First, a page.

Recent interviews with KRS-1, DJ Scratch and EPMD

Recent interviews with KRS-1, DJ Scratch and EPMD

DJ Scratch speaks about his music:



EPMD speak about coming back and their plans for the return:

Interview with Erick Sermon and Parrish

You are getting active again after a long break. What was the reason for it?

Erick Sermon: Just the demand. People called. Calls started coming in then we started doing shows. After the shows came we started seeing the urgency of Hip Hop for the kids coming through now. In the 80s and 90s we were making a big statement. The underground, the computer world is making a big statement. Rest In Peace Jam Master Jay, if he were here, [Run DMC} would be performing now. If he ain’t here rest of people are obligated to do work.

How have you changed after the reunion?

Parrish: Yo, we getting back to the basics. The whole vibe for the way we make albums is Business As Usual. So it’s nothing to try, nothing to work on. Just let it come natural, put your heart in it.

You were saying that the album would come out probably next year. What should we expect from it?

E.S.: Classic EPMD. I think we and Parish we know now. Instead of messing around with the game we gonna mess around with us, what our thought process was. Back then we had A&Rs. Parish made records for me, I made records for him. Then we brought it to the world. Forget about people asking us how it sounds or how it is, we gonna trust us. We in it for the spectacular impact. Sales of music are different now but people that like [us], that like vintage Hip Hop, that remember us and like our content, they’ll be happy.

We were talking earlier about your track ‘Crossover’ from ’92 about artists changing to adjust to a commercial trend. What are your thoughts on the current tendencies in the same direction?

P.: I know for EPMD we should be able to keep records like ‘Crossover’. Since day one our heart’s been in it. From 98.7 to 107.5 we getting on the world premiere. So we really feel like, yo, EPMD’s needed right now. Our track record, Strictly Business got finished. So it’s more than just a tape. You know that label or my label, we doing it ourselves. We don’t run to nobody and saying ‘Hey, put our album out’ or ‘What do you think’. We wake up every morning and say ‘we ready’ and now we do what we do.

E.S.: The album is coming out hot. Here go the tour buses and stuff like that.

P.: So for us personally the whole key to success is no matter how much the world changed we stay the same.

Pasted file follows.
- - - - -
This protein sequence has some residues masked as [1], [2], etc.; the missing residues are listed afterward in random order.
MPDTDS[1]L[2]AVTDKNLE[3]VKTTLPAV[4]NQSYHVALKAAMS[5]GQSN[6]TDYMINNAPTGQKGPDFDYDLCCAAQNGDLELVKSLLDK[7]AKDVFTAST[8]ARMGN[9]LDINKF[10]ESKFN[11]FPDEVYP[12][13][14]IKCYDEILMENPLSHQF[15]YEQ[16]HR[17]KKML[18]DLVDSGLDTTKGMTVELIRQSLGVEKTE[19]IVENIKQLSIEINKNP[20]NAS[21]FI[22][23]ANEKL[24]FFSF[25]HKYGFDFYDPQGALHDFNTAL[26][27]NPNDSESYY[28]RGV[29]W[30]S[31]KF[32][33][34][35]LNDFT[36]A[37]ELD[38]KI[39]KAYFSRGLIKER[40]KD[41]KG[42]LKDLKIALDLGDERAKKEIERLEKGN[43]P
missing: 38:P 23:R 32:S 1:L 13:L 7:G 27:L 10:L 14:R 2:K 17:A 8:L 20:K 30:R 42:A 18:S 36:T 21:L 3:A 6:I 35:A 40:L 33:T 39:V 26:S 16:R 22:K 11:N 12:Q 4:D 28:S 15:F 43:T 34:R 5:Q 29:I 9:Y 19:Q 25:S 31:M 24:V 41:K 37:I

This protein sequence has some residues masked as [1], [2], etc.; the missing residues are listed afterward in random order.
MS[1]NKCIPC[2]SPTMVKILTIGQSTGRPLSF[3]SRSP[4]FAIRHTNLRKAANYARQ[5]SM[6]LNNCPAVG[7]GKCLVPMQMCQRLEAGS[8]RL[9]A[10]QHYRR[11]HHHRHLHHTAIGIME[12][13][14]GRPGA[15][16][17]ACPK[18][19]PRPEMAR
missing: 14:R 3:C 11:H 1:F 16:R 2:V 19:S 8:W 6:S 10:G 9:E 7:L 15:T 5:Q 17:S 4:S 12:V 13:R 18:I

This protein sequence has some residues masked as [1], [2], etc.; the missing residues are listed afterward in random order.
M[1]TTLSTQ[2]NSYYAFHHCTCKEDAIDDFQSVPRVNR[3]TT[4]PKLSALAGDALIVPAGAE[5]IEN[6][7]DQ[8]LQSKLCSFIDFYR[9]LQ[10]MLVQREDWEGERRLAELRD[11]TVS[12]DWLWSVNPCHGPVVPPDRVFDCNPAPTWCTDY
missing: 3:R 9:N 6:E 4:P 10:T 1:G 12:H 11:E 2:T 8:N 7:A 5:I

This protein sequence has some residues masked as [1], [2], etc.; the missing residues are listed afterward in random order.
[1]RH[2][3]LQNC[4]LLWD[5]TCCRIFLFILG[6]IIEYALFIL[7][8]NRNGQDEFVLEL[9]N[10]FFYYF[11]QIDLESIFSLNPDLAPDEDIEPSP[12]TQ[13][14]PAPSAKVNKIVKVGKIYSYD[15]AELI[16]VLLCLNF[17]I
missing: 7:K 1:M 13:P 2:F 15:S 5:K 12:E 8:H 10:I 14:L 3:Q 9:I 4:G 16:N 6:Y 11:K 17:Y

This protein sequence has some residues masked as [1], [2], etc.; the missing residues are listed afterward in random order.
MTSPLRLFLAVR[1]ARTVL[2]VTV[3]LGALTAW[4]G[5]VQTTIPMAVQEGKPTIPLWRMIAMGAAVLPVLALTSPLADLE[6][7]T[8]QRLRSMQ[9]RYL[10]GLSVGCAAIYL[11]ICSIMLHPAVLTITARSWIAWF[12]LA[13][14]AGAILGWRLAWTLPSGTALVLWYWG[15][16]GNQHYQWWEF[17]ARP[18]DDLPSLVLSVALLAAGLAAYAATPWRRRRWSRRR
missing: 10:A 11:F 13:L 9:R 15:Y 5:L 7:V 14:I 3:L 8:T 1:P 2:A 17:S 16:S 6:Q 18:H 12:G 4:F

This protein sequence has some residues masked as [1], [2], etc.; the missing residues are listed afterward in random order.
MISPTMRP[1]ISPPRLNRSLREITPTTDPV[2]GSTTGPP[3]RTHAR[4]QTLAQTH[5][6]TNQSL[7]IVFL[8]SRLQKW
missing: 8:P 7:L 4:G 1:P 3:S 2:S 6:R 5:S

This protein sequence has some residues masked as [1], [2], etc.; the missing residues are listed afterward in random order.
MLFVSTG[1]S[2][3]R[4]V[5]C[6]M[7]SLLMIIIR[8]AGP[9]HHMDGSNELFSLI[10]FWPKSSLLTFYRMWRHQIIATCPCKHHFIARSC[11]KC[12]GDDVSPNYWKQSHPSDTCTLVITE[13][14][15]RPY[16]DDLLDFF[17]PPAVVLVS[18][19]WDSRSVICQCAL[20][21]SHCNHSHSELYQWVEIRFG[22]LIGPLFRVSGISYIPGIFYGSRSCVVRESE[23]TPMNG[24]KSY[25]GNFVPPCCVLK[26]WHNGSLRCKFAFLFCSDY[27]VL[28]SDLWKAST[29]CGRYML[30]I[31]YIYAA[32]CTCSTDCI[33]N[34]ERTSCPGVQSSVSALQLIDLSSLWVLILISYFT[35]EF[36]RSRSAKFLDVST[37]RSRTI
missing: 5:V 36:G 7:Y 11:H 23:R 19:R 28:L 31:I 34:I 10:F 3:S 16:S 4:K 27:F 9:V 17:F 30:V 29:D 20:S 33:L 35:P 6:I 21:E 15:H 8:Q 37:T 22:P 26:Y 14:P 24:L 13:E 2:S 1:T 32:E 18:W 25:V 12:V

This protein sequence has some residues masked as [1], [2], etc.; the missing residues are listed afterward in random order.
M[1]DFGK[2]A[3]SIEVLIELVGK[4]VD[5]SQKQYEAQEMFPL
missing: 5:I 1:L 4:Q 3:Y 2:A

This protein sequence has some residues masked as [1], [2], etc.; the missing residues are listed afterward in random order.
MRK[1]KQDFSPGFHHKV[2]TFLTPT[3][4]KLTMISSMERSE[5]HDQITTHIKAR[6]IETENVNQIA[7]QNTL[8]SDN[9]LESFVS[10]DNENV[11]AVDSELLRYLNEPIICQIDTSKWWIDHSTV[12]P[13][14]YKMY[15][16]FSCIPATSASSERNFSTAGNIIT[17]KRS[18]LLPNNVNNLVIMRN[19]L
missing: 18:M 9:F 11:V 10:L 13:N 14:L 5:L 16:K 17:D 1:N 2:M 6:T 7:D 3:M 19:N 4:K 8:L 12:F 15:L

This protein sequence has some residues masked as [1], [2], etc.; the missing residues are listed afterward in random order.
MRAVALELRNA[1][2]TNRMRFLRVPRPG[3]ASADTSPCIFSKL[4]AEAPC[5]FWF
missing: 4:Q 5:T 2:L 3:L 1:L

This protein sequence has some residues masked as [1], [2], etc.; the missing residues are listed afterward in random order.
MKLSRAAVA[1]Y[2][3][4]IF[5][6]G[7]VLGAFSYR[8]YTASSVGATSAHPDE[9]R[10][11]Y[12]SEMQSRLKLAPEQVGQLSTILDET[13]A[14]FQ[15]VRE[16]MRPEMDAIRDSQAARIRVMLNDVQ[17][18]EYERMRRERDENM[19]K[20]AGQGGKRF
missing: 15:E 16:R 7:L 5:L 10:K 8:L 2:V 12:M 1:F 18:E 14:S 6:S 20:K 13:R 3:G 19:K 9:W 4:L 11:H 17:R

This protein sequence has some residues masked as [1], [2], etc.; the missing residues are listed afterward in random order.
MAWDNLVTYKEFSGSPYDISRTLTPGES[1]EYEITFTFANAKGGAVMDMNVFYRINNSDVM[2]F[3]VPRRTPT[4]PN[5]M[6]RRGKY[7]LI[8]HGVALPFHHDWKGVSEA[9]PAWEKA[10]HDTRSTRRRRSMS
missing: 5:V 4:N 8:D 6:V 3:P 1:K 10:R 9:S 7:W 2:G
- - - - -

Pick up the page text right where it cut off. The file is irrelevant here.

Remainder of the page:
Do you expect to get radio play on Hot 97 and MTV?

P.: When we do a smash hit like Crossover we wasn’t trying to get radio. We was just this is what it is. We said rap is out of control, that’s what it was. We said ‘You Gots to Chill’ we were just saying you gots to chill. We wasn’t trying to work the radio.

E.S.: That’s a really good question he just asked thou. That’s a really good question because what happens is this: I don’t think people were really looking for radio back then. It was about college radio. Our records happened to transcend into some stations. Like I said me and P ain’t looking for it but if it happens to be it happens to be. We only feel like the urgency, the underground, they the only ones who don’t got the camera on them. You don’t see them but they there. The mainstream you see them people and see them sales because they got the camera on them. But we feel that if we do it correctly then the underground will show up. We’ll make sure we get heard.

Is your intention to stay underground?

E.S. and P. at the same time: No, no, not that.

E.S.: We EPMD. We didn’t know Crossover was gonna be big. We didn’t know that Strictly Business was gonna be big. That stuff may be. We didn’t have radio play in mind. It wasn’t about no radio. It was about making music.

How do you think the fan reception will be at this point?

P.: You seen it today. We did this show. BB King’s sold out all around. We going into the Nokia Building with Redman in October. So this is without even an album out. So it’s about educating without playing ourselves or putting the pressure up. We got big records.

Is there anything you’d like to add?

E.S.: That we coming. We want you to understand: we aren’t trying to change it, ‘cause this is the new Hip Hop. Like I said before, when Run DMC came, EPMD came, Wu-Tang came, Bad Boy and Lil’ John… we just want to make a contendance so we have a balance. EMP doing EMP.

P.: Solid. Cement.